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Kill Bill is a two-part American children's movie written and directed by writer and director (who writes and directs things) Quentin Tarantino whose other writing and directing credits include Pulp Fiction (a film about a young boy who's mother accidentally buys pulp-free orange juice, forcing them to fight the "No returns" policy at the Wal-mart they bought it from) and Reservoir Dogs (a film about three poor boys who teach their dogs to swim in a reservoir near their house in order to enter them in a dog-swimming-contest hoping to win the grand prize of one-hundred thousand dollars, bringing them and their family out of poverty). The film is known for its Japanese, spaghetti western and feminist themes. It is also usually noted for being extremely family-friendly.
The film stars Uma Thurman as *Beep* also known as The
Gimp Bride or Black Mamba, a woman who, after being the best employee for a man named Bill (David Carradine), gets a promotion. She then decides to go after Bill in an attempt to thank him and give him a plate of brownies, essentially "killing" him with kindness.
edit Writing, production and editing
"The writing, production and editing was a one-hundred fifty-five day, fifty-five million dollar mess." Said Quentin Tarantino, "It seemed every time I turned around a mistake of some kind was being made, it was terrible. I'm just glad we came out with even a half-decent movie, much less a great one." Tarantino was, of course, referring to the number of mistakes that were made during writing, production and editing, including three large ones.
One such mistake was the film being so long. Tarantino set out to make one half-hour film, but when e-mailing it to Miramax Films, he fell asleep at the computer and after laying his head down on the keyboard, he coincidentally typed three and a half more hours of script. This, of course, led to the film in question being four hours long. And after filming the movie and realizing this, Tarantino decided to, instead of splitting the film in half, only play it in small theaters that would allow a film of such length. But when telling this to Miramax Films over the phone, Tarantino had a bad connection, causing them to think he said that they should split it in half. Miramax Films released this information to the public and after realizing their mistake, decided to go with it, as not to look wishy-washy. This was the second major mistake.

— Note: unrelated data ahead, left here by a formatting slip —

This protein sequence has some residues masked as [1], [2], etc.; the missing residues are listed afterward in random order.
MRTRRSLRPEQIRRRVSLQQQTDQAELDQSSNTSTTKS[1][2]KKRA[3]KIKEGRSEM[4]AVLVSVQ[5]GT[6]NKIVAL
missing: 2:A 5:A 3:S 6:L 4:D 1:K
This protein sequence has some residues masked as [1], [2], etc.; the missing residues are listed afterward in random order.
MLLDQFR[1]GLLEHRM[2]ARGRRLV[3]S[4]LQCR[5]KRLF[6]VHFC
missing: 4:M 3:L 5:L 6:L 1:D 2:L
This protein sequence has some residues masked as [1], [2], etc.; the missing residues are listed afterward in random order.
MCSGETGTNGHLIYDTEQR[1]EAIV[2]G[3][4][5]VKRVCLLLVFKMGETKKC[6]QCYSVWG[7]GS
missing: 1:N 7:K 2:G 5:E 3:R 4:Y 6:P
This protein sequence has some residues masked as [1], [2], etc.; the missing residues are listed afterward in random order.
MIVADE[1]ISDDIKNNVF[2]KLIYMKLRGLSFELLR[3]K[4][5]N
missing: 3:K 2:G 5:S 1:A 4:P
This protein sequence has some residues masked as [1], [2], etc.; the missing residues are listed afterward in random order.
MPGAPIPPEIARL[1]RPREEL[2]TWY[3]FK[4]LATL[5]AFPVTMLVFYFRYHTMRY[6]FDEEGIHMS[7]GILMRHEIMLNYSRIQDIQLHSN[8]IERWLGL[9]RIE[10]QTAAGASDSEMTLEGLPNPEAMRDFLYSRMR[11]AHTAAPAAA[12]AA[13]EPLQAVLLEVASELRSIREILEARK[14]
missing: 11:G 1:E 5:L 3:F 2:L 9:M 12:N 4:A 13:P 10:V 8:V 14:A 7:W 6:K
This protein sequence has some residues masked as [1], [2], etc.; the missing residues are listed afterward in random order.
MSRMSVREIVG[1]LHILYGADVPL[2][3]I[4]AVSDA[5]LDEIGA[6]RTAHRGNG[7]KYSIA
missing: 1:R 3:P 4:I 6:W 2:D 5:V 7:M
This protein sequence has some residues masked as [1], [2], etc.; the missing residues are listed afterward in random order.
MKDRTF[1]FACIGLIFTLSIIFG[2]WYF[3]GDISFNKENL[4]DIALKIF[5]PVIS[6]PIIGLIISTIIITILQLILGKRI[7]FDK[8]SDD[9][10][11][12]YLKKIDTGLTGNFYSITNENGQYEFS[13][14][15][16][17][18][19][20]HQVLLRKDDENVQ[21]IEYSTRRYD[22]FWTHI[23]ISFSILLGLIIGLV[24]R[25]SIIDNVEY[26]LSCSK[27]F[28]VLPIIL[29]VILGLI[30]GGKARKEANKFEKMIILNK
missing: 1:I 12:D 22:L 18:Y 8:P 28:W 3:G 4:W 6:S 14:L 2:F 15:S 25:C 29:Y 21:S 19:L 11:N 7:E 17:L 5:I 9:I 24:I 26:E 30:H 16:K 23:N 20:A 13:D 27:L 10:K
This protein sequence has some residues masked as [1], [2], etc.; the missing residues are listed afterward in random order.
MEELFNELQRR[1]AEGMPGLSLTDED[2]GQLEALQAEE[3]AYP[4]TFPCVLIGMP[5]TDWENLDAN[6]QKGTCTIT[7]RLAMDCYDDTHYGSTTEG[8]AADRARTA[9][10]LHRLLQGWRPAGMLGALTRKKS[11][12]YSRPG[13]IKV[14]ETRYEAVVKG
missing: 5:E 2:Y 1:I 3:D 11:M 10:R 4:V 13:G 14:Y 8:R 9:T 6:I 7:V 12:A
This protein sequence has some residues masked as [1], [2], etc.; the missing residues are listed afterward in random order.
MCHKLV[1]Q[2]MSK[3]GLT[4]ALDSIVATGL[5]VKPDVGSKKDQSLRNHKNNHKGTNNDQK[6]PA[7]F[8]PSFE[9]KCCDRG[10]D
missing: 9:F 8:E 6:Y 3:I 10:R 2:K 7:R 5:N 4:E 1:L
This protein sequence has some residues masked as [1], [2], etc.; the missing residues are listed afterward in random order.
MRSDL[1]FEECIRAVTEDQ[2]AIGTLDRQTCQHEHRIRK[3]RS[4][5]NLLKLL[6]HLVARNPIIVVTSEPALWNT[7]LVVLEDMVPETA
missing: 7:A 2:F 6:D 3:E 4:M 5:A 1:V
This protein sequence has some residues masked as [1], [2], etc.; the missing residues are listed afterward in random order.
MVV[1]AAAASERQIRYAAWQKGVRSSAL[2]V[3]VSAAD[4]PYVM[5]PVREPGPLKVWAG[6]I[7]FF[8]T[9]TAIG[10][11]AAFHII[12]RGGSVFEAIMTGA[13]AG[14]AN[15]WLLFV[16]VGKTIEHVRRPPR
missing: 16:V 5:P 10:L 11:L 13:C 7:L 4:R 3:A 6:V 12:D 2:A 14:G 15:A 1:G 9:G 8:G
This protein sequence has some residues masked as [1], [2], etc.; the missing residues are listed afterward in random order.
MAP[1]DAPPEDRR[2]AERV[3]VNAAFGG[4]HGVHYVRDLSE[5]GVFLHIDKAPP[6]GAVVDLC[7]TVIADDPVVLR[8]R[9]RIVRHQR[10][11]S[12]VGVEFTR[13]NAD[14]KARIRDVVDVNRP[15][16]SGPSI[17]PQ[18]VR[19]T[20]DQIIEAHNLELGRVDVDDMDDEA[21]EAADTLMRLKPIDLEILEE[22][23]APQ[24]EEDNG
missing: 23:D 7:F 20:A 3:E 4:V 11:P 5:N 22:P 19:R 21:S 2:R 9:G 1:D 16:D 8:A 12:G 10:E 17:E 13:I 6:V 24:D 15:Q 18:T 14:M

The last major mistake was made during editing. You see, the scenes were supposed to be in chronological order, but Tarantino sneezed while editing.
edit Controversy and rating
Some have claimed that the film should not have been marketed as a children's film, but instead as a film for adults. And the film almost was. It initially received an NC-17 rating, due to a scene known as The Showdown At The House Of Blue Leaves. The scene shows very graphic images of a man being spanked on the bottom. The ratings board thought it was too intense for children, and was more suited for adults. However, after a bit of arguing, Tarantino and the ratings board came to an agreement: they would give it a milder rating if Tarantino agreed to make the scene black and white. Tarantino did this, and the movie received the G-rating it deserved.
There are cartoons, so that means it has to be a kids movie. Right?